Carmen Mackrill is Principal consultant at www.ozoutplacement.com.au
I recently witnessed one of the many water-cooler debates that occurred around the plebiscite that is currently underway in Australia to redefine marriage. Two passionate people on opposite sides of a debate, both fully convinced about the validity of their respective positions and both unlikely to change their view by reasoned argument. In such cases, where views on both sides are entrenched, there can occur a ‘dialogue of the deaf’ and in such instances where emotions have pretty much precluded any possibility of compromise or empathy with the ‘opponents’ position, the audience witnessing the exchange often inadvertently becomes the target for conversion and not the protagonists themselves. How the two parties conduct themselves in the exchange will colour their position, and like it or not, they will be viewed as representatives of people that share that view. It might not be fair or accurate (generalisations and caricatures rarely are) but they do reveal something about the nature of transference.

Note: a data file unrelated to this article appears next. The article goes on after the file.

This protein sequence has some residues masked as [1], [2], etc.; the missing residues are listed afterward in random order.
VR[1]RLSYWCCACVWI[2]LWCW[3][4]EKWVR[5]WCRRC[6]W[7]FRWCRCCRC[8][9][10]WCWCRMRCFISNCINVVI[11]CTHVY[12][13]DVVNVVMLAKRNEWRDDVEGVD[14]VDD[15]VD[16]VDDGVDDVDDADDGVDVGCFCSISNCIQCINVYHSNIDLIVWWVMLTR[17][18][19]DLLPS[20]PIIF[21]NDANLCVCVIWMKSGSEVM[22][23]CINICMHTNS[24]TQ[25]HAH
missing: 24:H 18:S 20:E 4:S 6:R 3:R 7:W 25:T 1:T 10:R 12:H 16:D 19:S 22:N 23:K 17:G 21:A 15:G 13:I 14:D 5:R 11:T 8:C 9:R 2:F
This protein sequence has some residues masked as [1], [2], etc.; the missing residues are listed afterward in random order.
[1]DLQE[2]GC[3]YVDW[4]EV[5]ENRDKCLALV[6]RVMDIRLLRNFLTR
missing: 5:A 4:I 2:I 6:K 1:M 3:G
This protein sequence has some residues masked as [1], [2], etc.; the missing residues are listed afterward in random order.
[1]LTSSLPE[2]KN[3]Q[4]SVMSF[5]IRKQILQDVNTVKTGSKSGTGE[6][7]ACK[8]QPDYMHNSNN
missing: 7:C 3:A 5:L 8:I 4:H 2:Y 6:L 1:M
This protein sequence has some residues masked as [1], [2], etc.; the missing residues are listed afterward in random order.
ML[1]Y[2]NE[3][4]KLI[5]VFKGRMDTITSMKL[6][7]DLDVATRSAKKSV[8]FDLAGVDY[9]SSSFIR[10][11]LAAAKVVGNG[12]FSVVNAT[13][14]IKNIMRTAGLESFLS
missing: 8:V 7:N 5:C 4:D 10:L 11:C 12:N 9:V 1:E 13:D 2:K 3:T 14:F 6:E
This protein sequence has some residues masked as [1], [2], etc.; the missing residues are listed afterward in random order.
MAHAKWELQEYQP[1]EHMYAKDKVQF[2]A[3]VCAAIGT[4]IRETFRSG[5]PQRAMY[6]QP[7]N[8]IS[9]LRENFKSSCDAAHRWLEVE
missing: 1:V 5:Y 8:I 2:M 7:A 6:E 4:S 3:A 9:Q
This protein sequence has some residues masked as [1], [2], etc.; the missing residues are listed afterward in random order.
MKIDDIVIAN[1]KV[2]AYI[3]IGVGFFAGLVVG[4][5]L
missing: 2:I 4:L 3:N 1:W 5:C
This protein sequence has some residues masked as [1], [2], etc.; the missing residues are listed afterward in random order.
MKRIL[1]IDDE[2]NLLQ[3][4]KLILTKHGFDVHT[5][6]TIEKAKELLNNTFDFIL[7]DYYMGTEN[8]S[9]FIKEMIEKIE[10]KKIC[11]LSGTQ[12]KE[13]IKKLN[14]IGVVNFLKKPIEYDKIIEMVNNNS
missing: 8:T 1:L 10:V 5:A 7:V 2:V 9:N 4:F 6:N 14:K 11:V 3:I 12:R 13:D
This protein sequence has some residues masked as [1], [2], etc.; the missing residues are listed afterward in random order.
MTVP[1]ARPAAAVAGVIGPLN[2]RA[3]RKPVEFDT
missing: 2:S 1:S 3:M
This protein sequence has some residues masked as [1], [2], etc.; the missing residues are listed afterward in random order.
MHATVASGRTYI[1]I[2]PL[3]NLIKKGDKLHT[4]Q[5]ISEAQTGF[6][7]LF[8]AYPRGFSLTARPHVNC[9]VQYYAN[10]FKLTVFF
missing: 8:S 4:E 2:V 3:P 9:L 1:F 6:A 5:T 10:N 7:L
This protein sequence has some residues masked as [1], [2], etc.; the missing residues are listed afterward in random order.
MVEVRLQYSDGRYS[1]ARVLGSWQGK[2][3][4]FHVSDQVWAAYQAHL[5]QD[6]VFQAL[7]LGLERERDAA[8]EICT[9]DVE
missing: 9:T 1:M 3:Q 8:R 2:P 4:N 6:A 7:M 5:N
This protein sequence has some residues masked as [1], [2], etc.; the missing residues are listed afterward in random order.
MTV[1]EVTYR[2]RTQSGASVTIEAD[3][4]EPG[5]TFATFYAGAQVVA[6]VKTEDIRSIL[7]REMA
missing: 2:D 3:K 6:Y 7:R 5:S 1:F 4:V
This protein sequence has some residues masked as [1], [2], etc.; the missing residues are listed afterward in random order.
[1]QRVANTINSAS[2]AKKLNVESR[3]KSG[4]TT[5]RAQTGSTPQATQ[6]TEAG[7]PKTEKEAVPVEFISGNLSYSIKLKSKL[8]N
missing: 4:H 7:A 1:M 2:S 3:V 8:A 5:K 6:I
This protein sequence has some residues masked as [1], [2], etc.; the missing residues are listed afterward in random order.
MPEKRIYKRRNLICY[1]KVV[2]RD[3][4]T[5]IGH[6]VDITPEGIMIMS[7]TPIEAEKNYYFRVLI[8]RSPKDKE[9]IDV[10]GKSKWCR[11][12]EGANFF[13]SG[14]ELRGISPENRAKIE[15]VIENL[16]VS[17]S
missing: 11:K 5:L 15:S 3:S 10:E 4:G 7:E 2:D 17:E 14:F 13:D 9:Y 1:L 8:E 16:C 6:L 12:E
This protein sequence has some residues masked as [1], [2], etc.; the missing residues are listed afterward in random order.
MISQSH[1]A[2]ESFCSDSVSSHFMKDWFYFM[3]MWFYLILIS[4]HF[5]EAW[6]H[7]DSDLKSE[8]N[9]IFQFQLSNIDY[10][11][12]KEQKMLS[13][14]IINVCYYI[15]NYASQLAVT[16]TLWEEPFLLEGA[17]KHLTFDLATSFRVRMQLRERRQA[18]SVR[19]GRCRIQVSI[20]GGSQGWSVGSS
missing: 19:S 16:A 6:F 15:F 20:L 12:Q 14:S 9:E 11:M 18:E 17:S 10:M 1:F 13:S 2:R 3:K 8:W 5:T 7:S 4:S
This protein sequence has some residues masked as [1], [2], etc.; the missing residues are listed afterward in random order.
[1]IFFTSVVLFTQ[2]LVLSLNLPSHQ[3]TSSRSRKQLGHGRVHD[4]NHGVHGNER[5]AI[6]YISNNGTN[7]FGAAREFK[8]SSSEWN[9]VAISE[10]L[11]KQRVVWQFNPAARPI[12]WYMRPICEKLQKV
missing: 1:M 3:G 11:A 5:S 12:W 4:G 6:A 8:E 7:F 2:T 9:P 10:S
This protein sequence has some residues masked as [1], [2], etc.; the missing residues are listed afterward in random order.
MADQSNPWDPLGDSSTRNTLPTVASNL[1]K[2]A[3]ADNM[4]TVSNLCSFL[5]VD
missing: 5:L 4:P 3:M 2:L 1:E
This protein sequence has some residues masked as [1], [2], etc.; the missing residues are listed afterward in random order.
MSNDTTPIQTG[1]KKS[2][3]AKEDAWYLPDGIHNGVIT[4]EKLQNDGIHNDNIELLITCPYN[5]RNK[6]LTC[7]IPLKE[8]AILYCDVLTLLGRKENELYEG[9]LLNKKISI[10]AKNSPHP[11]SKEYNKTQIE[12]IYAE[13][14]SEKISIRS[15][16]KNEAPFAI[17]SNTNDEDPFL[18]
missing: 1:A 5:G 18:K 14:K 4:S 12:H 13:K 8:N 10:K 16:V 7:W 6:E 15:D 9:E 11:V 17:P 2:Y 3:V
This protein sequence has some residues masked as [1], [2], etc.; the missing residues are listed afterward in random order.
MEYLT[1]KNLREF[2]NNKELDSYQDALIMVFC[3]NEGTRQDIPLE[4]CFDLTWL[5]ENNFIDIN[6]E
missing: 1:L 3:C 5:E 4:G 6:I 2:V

Similarly, when companies are forced by economic circumstances to make difficult redundancy decisions, even though the redundant employees will undergo the actual Outplacement workshops and support, the ‘real’ audience are the employees remaining at the company. How a company treats those who, in its judgement, no longer provide an economic advantage for the company, speaks volumes about how valued the employees were as human beings and not just as economic units of production. The remaining personnel see this in real time, and it will impact on how invested they will be going forward. If a company treats the departing workers holistically and not merely one-dimensional job functions, employees are far more likely to bring their whole person with all those invaluable intangibles – creativity, initiative and passion. As one person remarked to me some years ago: ‘For 20 years they had my hands. If they had treated me with just a little care, they would have had my heart as well.’